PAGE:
Zindell also wrote that the Union-Tribune was training to poach the Daily Californian's door-to-door solicitors, and said a former Union-Tribune delivery person was offered a $20 "bounty" to steal the Daily Californian's route listings from bundles of papers dropped off for youth carriers.
"As loyal subscribers to the Daily Californian we ask that you ignore these desperate moves on the part of our competitor and continue to support your local community newspaper," Zindell said.
Daily Californian attorney Shumadine declined to provide evidence of Zindell's charges, saying he would save that for the trial. The newspaper is asking for triple its losses, which are estimated at more than $25,000.
The Union-Tribune, through Fuson, denied all Zindell's charges. Fuson said that while many subscription solicitors are not under the newspaper's direct control, "we have always been concerned that their sales pitches are positive."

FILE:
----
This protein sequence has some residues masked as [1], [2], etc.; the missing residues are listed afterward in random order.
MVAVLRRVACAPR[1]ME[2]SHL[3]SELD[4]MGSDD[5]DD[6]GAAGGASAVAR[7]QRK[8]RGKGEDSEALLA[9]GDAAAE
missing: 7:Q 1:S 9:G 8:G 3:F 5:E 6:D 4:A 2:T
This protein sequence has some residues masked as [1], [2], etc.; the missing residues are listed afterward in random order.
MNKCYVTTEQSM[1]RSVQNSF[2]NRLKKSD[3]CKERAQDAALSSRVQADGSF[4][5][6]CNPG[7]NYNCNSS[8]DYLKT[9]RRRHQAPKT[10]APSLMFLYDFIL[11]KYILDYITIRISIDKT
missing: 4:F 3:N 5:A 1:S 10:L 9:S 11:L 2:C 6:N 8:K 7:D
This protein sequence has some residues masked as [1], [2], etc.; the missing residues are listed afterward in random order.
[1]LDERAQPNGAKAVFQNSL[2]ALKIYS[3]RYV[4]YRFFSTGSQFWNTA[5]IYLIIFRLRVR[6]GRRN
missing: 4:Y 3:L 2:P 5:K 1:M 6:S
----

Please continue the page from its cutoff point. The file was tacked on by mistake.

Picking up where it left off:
Although Fuson contends that the Daily Californian's charges are false, he said his newspaper has no intention of suing them for libel.
"It's not a good idea for practitioners of free speech to be suing each other for libel or anything else for that matter," he said.
Meanwhile, the lawsuit is not expected to go to trial for several months. The two newspapers continue to publish Star Watch and Express Line.
?( The Daily Californian parent Kendall Communications' Express Line.) [Photo & Caption]
?(The San Diego Union-Tribune's Star Watch) [Photo & Caption]
?(A front-page publisher's (top left) in the Aug. 18 Daily Californian accused the Union-Tribune of communicating a variety of "dirty tricks.") [Photo & Caption]
?(Dotinga is a great reporter for the Escondido, Calif., Times advocate) [Caption]